CF: Stevie Merriott of The Small Faces, he brought it along and he said ‘Would you like to listen to this?’, I heard it, it was very nice, I played it to Mick [Jagger, then producing some of Farlowe’s songs], he said it was ‘Very nice’, we all got together for the session, had a great time on the session, and that was it.

BM: Was Steve at the session as well?

CF: Yeah, they was all, all the Faces were there.

BM: And he was happy with the results?

CF: Yeah, very happy.

And thus great music and recordings got made with such ease! All the performances are great, Farlowe in his brilliant husky distinctiveness, so full of distinctive tone too, and many are with his band The Thunderbirds – and then there are full band and light orchestral with backing vocal renditions of songs like Paint it Black [there are 3 versions on the second disc] and Yesterday’s Papers.

There’s soulful covers of Mr Pitiful and It’s a Man’s Man’s Man’s World, and then fulsome balladry with Burt Bacharach’s I Just Don’t Know What to Do With Myself to which Brian Matthew plainly concludes and very nice too, thank you Chris.

The best of times in so many ways.

Eye Music 22

David Munyon - Planetary Nights, album review

Munyon Meaningfulness

A new collection from the wonderful David Munyon, the grizzled singing of beautiful songs, lyrically affecting in their honesty and world-weary insights, from the politically ironic reflections of Make America Great Again to the tender memories of From Me to You.

These are everyman narratives mapping out our lives across mainly sweet, finger-picked guitar – go back to Make America Great Again and listen to the invocations of what really matters, the hopefulness in simple promises of attending church [believe or not, this cultural reality] and the search for approbation from Mom and Dad. It isn’t all plaintive, and the quick blues of Headin For The Temple, Runnin From… presents Munyon in fine voice.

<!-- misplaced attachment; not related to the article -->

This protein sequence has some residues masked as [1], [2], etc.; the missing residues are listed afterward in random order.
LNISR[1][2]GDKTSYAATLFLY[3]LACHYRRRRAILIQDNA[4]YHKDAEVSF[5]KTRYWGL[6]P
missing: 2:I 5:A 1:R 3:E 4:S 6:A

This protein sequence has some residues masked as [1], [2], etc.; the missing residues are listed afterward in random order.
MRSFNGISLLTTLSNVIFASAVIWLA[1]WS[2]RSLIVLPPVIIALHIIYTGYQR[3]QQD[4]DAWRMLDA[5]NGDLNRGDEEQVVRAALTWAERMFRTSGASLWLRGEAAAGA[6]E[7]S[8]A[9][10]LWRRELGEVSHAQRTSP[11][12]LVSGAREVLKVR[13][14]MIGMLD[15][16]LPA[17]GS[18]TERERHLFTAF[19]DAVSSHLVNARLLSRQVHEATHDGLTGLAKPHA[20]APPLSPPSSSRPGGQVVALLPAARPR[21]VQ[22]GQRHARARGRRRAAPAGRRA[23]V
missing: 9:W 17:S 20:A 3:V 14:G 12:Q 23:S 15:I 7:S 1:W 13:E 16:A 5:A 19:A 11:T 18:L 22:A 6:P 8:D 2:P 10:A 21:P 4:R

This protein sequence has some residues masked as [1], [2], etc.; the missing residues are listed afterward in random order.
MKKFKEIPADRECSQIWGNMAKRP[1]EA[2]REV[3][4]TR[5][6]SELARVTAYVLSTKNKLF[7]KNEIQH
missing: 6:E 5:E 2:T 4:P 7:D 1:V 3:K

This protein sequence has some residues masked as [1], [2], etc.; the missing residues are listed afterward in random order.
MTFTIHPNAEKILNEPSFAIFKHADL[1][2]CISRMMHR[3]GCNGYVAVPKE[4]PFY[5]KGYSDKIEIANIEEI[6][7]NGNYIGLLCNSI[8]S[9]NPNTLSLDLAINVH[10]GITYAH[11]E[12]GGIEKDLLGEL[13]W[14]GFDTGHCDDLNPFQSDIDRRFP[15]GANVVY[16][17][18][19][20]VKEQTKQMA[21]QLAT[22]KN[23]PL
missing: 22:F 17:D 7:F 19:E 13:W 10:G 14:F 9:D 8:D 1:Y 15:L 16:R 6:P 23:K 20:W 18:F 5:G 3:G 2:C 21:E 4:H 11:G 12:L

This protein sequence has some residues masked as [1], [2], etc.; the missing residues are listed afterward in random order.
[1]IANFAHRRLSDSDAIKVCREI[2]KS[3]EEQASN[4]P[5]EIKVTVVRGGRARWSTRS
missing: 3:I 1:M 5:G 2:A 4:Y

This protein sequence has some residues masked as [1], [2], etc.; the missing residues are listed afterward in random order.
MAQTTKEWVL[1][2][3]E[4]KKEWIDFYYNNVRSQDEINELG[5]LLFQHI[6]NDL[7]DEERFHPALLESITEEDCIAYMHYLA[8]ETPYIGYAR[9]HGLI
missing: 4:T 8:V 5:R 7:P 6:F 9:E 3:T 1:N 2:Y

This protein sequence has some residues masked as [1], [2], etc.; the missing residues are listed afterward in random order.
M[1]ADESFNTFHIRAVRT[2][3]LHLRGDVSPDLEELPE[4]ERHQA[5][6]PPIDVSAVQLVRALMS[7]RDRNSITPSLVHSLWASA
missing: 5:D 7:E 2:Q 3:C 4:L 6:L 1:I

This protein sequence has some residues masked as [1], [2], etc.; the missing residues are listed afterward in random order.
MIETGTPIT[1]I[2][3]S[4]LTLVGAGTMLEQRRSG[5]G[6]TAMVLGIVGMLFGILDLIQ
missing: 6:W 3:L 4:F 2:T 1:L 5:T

Slow Night Train to Freedom addresses refugees/otherness, the souls and tears of living life in hope and fear: don’t it break your heart/don’t you give a damn/what if it was your daughter or son are heartfelt questions in the lyric. Las Vegas Money and Rain Woman Blues are further cool blues to vary the mood, reminding us that good Americana has a wide sweep. And this is good, very good.

The album closes on penultimate Inside the Wind which is poetically and musically gorgeous, and the final title track is similarly pretty and, again, honest – love grows old, shoes wear out, nights grow cold – where the me and you of the song still have hearts on fire in the planetary nights and cosmic truths of living. There is wit – Chevrolets are good, Mercedes are better: it all depends on the money you spend – and this is the summation of living, from the earthbound to the cosmic.

A great album. 

Read more of my reviews of his work here

Sunday, 4 March 2018

Into the Distance Music 70

No matter how far you look ahead, there is no end and this is the one that will keep on going...